It was there, among the people of Guatemala, that I understood the importance of the crucified Christ. I sat down on the steps of a chapel and it all became crystal clear. People must know that Christ suffered. That is what we share with God. God shared in our pain. God knows what it is like to hunger for both food and justice. God knows what it is like to be persecuted for speaking out, what it is like to be tortured, what it is like to suffer and what it is like to die. God knows. God understands. God takes it on himself.

Christ was crucified with the people of Rio Negro 34 year ago. Christ is crucified with the people in Syria, the Congo, Afghanistan and anywhere and every else there is war and famine. Christ is crucified every day, with us, with our pain and our suffering. God is with us every day as we weep and gnash our teeth.

But this is not the end of the story. The story doesn’t end with pain and misery. It doesn’t end with anger and exile. The story continues. But that is on Sunday. Today, Friday, we sit in the suffering. We remember the suffering of Christ and of all of the people who have suffered and are suffering. We remember. We pray. We love. We hurt. And then we wait. Because Sunday is coming.

The Lords Prayer from Guatemala by Julia Esquivel — Read this. Fair warning, it will probably make you cry. In fact, I hope it does. Because it is still Friday.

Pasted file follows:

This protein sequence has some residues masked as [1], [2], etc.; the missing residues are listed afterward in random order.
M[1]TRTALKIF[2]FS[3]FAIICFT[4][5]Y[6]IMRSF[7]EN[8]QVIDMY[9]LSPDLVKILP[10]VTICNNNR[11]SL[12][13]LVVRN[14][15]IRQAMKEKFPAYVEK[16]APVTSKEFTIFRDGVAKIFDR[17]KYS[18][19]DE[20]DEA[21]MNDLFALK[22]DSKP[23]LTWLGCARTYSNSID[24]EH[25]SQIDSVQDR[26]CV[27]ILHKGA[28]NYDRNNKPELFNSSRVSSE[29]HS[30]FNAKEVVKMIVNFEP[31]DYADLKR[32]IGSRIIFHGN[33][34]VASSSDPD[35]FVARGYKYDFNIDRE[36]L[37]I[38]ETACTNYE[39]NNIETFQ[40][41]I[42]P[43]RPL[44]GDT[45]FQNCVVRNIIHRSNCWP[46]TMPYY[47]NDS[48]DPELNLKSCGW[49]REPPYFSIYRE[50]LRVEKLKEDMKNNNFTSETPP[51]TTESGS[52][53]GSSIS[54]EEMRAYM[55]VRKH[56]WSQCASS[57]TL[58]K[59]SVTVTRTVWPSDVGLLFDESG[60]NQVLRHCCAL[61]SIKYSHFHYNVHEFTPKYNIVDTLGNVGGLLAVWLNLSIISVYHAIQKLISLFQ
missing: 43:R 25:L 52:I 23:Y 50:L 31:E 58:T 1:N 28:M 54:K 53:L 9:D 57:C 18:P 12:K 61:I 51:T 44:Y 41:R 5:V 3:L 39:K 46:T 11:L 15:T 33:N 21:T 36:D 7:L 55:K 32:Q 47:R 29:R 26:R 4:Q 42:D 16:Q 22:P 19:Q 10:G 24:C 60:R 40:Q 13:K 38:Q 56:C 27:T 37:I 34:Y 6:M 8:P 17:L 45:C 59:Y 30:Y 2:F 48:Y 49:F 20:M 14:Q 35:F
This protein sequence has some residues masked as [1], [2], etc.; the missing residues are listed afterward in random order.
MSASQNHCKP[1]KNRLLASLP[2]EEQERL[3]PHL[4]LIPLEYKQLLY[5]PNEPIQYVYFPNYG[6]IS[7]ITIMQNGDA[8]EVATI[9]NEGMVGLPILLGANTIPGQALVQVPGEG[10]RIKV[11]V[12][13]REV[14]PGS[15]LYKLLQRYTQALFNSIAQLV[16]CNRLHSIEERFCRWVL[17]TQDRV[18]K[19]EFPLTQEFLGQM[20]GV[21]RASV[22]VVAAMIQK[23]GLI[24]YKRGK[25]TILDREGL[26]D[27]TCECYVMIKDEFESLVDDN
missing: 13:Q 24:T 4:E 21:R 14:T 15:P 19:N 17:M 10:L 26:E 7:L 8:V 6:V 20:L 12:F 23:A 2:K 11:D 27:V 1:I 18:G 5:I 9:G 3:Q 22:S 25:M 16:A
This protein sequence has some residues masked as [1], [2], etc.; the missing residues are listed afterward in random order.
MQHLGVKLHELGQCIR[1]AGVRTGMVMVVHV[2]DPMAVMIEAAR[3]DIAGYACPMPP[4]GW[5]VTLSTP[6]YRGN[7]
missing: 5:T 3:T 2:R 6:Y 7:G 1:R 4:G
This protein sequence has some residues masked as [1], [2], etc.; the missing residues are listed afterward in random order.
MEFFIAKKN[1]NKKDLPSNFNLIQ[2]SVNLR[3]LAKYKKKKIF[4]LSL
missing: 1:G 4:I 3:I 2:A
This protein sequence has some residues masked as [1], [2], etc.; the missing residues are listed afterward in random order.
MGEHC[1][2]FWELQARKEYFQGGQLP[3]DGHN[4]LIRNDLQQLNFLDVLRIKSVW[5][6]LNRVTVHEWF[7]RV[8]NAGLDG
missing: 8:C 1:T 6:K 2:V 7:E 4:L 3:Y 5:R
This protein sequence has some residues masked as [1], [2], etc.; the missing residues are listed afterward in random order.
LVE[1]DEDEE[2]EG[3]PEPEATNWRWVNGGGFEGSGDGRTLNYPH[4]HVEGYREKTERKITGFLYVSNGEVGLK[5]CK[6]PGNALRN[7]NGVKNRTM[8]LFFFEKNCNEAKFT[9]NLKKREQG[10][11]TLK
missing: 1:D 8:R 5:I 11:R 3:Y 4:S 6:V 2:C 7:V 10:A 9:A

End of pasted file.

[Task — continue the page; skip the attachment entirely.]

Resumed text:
Theology with Ice Cube: the beauty of metaphor and killing it with facts

Ice Cube's good day -- a utopian fantasy

These are the things I think about in my spare time. Ice Cube and exegesis.

A few months back, there were attempts made to figure out exactly what day was Ice Cube’s good day in his song Today Was a Good Day. If you aren’t familiar with the song, here’s one of the more pastor’s-blog-friendly segments:

Drove to the pad, hit the showers

Didn’t even get no static from the cowards

‘Cause just yesterday them fools tried to blast me

Saw the police and they rolled right past me

No flexin; didn’t even look in a niggas direction as I ran the intersection…

Plus nobody I know got killed in southcentral LA – today was a good day.

The song has references that help to place it in time – the Lakers beat the Supersonics, Yo MTV Raps is on, the Goodyear blimp is flying (so there’s some kind of big game), people still used pagers. So, some people took these hints and “figured out” exactly what day was Cube’s good day. It was a fun little exercise that got passed all around the interwebs.

When Ice Cube was asked about this recently he made it clear that there was no one particular good day – this was all just stuff that would make a clearly awesome day (for Ice Cube). It is, if you will, a utopian fantasy. In pointing out exactly what would make a good day, Cube points out some stuff that is really messed up about society. It is rare for a day to go by when no one he knows gets killed. The fact that he is surprised that he drives past the police and nothing happens emphasizes police harassment of people who look like Ice Cube (black, car with hops, gangsta: any or all of the above). Making it about facts takes a lot of this commentary away – it’s no longer a commentary on anything, just a story about a rad day Ice Cube had back in 1992 or so.  Making it literal takes some of the commentary out of the song, it weakens it, takes out the creativity and the story. It’s a fun game, but it’s not really what the song is for. The song is a story meant to express Ice Cube’s dreams – some base physical needs (sex, food, money) and some greater needs (freedom from the constant threat of death, from the watchful, profiling eyes of the police). When it becomes literal, some of the magic is gone. It is just another day.